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dc.contributor.authorDevine, M.D.
dc.date.accessioned2018-09-13T19:07:50Z
dc.date.available2018-09-13T19:07:50Z
dc.date.issued1993-02-25
dc.identifier.urihttp://hdl.handle.net/10388/10508
dc.description.abstractIn recent years, resistance to commonly used herbicides has developed in several weed species in Saskatchewan. The first examples were weeds resistant to herbicides in the sulfonylurea family (e.g., Glean, Ally, and Amber) and included kochia and Russian thistle. Next came green foxtail (wild millet) resistant to dinitroaniline herbicides (e.g., Treflan, Rival, and Edge). In the past two years wild oat and green foxtail samples have been identified that are resistant to many of the newer post-emergence herbicides, including Hoe-Grass, Triumph Plus, Laser, Poast and Achieve. In all cases resistance has developed in individual fields after repeated use of the same herbicide or herbicides with the same mode of action. For some growers, the development of resistant weed biotypes significantly restricts the choice of herbicide available for their weed control program. Growers need to become aware of the modes of action of the different herbicides that are available to them, and to ensure that they use an appropriate rotation of herbicides so that resistance does not increase in their fields. In addition, the use of non-chemical weed control methods should be encouraged, so that growers avoid the repeated use of herbicides.en_US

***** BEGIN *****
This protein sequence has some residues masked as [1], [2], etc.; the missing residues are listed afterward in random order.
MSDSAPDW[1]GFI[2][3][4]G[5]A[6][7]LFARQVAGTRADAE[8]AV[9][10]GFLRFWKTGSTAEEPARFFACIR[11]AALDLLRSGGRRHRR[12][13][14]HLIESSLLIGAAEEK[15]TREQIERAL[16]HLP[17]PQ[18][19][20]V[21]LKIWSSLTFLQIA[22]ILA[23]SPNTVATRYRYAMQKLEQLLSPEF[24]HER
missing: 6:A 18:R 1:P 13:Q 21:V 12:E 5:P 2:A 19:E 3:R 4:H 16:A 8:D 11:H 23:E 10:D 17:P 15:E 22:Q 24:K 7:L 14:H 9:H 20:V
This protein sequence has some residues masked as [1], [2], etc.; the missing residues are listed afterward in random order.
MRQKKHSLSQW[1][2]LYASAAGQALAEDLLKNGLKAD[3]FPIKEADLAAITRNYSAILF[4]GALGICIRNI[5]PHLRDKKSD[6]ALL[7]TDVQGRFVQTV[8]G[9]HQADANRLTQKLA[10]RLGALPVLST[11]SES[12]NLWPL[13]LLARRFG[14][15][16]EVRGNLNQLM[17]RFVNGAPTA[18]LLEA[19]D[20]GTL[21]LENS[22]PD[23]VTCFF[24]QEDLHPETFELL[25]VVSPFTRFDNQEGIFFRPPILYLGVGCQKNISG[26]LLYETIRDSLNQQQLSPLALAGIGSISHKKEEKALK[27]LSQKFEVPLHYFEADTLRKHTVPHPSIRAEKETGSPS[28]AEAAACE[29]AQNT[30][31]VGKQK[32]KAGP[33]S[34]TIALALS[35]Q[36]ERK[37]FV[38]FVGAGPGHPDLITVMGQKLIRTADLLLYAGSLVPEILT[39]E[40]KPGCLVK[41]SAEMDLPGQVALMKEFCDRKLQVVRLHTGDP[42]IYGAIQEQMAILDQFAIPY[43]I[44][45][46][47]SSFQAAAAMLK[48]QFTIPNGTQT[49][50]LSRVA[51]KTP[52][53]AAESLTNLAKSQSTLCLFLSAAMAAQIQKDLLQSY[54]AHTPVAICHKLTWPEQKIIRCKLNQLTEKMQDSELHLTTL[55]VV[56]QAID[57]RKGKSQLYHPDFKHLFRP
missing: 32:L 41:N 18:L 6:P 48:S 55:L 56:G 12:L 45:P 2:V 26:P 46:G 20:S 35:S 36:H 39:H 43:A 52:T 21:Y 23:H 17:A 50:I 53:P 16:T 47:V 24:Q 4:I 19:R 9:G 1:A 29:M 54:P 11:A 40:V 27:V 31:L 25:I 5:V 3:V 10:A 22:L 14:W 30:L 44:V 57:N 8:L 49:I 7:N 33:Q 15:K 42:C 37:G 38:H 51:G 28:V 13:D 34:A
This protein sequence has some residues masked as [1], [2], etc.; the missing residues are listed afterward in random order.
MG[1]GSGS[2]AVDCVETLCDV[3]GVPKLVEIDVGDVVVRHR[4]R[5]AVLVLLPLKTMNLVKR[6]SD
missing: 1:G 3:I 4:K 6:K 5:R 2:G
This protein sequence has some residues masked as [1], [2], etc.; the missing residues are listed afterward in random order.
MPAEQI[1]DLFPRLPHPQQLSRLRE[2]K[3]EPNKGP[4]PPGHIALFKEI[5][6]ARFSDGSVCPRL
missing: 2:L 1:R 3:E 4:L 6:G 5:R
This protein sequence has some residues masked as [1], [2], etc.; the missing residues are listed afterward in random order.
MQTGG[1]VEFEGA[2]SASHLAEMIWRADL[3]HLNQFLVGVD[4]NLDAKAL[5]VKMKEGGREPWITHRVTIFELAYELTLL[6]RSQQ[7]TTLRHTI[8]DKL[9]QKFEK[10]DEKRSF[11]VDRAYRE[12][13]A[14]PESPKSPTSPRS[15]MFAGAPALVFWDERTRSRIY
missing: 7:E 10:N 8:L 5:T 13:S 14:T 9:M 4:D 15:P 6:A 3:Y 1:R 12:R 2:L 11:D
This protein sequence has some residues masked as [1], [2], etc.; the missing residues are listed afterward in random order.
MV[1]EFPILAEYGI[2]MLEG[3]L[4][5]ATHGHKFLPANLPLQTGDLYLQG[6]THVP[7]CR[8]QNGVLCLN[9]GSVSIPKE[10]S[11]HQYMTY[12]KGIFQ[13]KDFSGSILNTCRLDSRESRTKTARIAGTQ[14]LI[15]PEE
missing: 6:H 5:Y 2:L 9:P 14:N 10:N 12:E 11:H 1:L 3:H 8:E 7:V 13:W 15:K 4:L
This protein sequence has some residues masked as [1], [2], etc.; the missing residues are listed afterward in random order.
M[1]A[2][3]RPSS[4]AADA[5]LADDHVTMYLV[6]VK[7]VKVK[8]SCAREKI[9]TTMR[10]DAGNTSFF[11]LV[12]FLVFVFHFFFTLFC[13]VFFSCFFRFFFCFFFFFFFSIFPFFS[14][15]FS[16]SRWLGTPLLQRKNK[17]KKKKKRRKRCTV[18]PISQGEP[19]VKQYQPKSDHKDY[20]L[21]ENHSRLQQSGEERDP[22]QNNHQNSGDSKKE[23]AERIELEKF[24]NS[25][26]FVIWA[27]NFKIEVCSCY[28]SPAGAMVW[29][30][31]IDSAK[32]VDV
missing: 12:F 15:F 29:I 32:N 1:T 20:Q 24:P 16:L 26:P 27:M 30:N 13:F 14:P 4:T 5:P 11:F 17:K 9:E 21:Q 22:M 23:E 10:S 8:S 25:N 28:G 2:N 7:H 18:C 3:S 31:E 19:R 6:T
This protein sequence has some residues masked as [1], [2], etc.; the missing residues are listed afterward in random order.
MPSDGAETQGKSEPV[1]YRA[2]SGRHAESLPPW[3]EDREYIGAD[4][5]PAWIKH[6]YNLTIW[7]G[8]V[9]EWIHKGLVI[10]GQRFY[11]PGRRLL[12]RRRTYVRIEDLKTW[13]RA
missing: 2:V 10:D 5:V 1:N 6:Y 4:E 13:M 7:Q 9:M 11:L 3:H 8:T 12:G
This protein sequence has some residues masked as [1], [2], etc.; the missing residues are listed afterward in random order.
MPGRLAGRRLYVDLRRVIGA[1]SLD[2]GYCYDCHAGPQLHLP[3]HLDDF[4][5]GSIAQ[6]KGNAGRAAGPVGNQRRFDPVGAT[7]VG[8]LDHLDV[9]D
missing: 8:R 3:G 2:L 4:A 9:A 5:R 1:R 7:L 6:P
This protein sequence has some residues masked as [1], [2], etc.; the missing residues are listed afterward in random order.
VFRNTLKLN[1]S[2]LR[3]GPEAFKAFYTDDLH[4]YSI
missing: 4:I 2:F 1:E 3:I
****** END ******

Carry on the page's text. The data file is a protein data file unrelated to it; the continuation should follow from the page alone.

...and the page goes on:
dc.language.isoenen_US
dc.relation.ispartofSoils and Crops Workshop
dc.rightsAttribution-NonCommercial-NoDerivs 2.5 Canada*
dc.rights.urihttp://creativecommons.org/licenses/by-nc-nd/2.5/ca/*
dc.titleHerbicide resistance: dealing with a new weed problemen_US
dc.typePresentationen_US
dc.description.versionNon-Peer Reviewed


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Attribution-NonCommercial-NoDerivs 2.5 Canada
Except where otherwise noted, this item's license is described as Attribution-NonCommercial-NoDerivs 2.5 Canada